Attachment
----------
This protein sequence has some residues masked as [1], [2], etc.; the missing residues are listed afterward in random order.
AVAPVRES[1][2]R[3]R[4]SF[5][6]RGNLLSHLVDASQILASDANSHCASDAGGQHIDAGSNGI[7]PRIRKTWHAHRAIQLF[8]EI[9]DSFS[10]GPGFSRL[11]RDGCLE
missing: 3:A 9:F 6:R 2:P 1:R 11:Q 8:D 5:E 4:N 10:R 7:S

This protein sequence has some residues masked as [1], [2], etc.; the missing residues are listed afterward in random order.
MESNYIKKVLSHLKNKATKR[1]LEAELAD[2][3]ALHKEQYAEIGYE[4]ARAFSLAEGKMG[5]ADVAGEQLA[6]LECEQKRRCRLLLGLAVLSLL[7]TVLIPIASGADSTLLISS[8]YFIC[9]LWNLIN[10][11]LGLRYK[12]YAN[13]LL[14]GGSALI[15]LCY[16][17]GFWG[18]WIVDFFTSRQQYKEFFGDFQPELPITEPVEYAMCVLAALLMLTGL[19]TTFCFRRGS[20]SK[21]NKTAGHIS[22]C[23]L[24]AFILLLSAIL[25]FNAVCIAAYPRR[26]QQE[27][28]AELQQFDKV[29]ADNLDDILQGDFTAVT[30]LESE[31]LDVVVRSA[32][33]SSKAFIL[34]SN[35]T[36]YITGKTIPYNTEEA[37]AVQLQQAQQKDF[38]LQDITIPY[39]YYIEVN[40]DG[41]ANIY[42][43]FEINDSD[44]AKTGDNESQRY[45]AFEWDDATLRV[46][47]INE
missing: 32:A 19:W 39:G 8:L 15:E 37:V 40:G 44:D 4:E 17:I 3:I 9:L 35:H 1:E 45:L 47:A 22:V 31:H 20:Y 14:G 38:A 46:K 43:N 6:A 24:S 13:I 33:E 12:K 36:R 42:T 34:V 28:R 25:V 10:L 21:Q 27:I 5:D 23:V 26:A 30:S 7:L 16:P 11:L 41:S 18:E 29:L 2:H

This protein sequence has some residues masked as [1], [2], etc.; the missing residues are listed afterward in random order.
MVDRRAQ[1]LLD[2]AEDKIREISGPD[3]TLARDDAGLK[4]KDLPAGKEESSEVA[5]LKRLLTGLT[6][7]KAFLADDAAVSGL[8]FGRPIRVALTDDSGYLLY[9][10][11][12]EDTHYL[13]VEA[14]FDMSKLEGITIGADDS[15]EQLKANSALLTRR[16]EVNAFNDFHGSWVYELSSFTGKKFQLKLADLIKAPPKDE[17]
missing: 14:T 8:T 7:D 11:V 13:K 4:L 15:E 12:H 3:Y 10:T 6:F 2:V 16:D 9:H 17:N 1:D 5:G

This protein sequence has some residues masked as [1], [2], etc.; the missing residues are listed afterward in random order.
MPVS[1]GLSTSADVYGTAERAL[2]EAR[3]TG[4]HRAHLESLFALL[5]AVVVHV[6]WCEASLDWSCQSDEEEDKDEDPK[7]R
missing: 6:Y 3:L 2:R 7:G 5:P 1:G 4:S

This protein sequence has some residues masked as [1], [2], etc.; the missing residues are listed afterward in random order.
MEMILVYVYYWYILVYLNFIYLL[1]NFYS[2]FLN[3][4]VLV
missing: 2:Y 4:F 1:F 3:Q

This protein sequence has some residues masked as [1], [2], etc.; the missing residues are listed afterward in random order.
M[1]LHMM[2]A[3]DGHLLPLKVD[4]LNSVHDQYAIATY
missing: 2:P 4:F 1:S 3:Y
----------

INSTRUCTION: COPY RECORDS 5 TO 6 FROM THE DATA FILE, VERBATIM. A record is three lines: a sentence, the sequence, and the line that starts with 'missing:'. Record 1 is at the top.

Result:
This protein sequence has some residues masked as [1], [2], etc.; the missing residues are listed afterward in random order.
MEMILVYVYYWYILVYLNFIYLL[1]NFYS[2]FLN[3][4]VLV
missing: 2:Y 4:F 1:F 3:Q

This protein sequence has some residues masked as [1], [2], etc.; the missing residues are listed afterward in random order.
M[1]LHMM[2]A[3]DGHLLPLKVD[4]LNSVHDQYAIATY
missing: 2:P 4:F 1:S 3:Y